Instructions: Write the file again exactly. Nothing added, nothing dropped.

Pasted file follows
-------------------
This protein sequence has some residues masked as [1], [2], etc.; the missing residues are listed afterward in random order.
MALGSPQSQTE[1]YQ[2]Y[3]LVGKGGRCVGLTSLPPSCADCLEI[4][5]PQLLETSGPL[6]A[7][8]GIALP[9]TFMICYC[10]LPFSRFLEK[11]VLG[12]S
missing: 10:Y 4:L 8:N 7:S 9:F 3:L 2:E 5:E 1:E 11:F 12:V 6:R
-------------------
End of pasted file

This protein sequence has some residues masked as [1], [2], etc.; the missing residues are listed afterward in random order.
MALGSPQSQTE[1]YQ[2]Y[3]LVGKGGRCVGLTSLPPSCADCLEI[4][5]PQLLETSGPL[6]A[7][8]GIALP[9]TFMICYC[10]LPFSRFLEK[11]VLG[12]S
missing: 10:Y 4:L 8:N 7:S 9:F 3:L 2:E 5:E 1:E 11:F 12:V 6:R